Friday, March 27, 2009

Case Studies

The guys over at the Hacking Exposed Computer Forensics blog have been posting a couple of entries that may be of interest to examiners and analysts, called What did they take when they left? In today's economy, and particularly with the news media talking about disgruntled employees taking data or information with them when they leave an employer, this information can be very helpful. Their first post refers to looking for artifacts of CD burning, and part 2 discusses what you might find in the UserAssist key. These are both excellent posts that present more than just dry technical data to the reader...they discuss how the data can be used.

There are some good points raised in part 2, particularly what might have happened if there are no entries in the UserAssist key for the user you're looking at. Based on my experience, one thing I'd point out is to be sure you're looking at the hive file for an ACTIVE user. I can't tell you the number of times that I've seen someone try to run extraction tools across an NTUSER.DAT file from the "Default User" or from the "All Users" profile. I've also seen seasoned examiners try to run tools against the ntuser.dat.log file.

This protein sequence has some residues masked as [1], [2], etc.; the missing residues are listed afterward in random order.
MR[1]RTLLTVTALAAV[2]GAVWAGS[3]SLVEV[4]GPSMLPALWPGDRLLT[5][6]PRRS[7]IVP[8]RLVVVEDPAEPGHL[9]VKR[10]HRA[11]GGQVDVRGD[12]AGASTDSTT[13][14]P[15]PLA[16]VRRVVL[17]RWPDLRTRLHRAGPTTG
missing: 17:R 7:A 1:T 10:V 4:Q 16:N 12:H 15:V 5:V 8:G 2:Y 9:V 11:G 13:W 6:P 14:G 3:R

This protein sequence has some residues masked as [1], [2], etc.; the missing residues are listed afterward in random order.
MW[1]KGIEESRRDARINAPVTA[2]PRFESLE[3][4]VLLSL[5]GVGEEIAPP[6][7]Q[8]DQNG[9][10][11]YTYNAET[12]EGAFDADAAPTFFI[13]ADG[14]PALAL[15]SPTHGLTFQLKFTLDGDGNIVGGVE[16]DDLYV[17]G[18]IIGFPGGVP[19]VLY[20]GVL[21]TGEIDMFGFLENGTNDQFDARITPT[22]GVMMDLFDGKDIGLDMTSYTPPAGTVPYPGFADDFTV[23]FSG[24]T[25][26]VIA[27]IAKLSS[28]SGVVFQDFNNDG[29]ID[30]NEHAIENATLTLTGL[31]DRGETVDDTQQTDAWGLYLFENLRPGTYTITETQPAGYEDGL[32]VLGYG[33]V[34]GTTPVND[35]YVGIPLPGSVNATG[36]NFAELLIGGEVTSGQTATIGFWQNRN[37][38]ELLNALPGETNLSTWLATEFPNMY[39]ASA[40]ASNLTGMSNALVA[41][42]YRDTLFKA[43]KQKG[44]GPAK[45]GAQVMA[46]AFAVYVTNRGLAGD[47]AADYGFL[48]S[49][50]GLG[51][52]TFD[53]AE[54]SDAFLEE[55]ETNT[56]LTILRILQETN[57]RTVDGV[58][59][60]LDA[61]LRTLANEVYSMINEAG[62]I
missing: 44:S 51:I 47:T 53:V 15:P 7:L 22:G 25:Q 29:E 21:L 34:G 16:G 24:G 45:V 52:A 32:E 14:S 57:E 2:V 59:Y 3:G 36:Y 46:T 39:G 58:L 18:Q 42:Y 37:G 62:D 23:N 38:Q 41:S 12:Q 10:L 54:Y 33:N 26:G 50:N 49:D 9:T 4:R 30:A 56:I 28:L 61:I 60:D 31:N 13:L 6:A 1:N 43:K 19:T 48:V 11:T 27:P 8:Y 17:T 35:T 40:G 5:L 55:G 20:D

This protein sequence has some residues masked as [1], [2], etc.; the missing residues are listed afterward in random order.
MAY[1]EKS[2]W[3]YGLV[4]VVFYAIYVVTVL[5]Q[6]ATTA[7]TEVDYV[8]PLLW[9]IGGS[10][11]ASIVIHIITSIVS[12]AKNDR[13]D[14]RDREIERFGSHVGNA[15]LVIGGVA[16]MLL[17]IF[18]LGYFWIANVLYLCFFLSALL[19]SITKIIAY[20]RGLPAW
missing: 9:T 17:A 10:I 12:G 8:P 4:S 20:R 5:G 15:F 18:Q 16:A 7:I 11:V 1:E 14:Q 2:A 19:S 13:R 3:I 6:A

Another point I'd like to expand a bit is that if there are no entries beneath the Count key, or if there don't seem to be a number of entries commensurate with the apparent user activity, be sure to check the LastWrite time of the Count key (particularly if the key has no values at all). Remember, the LastWrite time of a key is similar to the last modification times for files, and the time may correlate directly to when the entries were deleted.

Speaking of which, if you're examining a Windows XP system, don't forget to consider System Restore Points. While the user may have deleted the UserAssist entries from the current hive file, there may be a number of Restore Points that contain valuable data. The upcoming Windows Forensic Analysis second edition includes a discussion of a tool that I wrote to allow the examiner to run RegRipper plugins across the System Restore Points.

Be sure to continue following the posts over at the Hacking Exposed Computer Forensics blog. Folks love a good story, particularly something that they can follow and actually use, and the HECF guys are bringing it on!

Be sure to check out Matt's interview on the Forensic 4Cast podcast, Hogfly's use of HBGary Responder, and Christine's updates at the e-Evidence site.

No comments: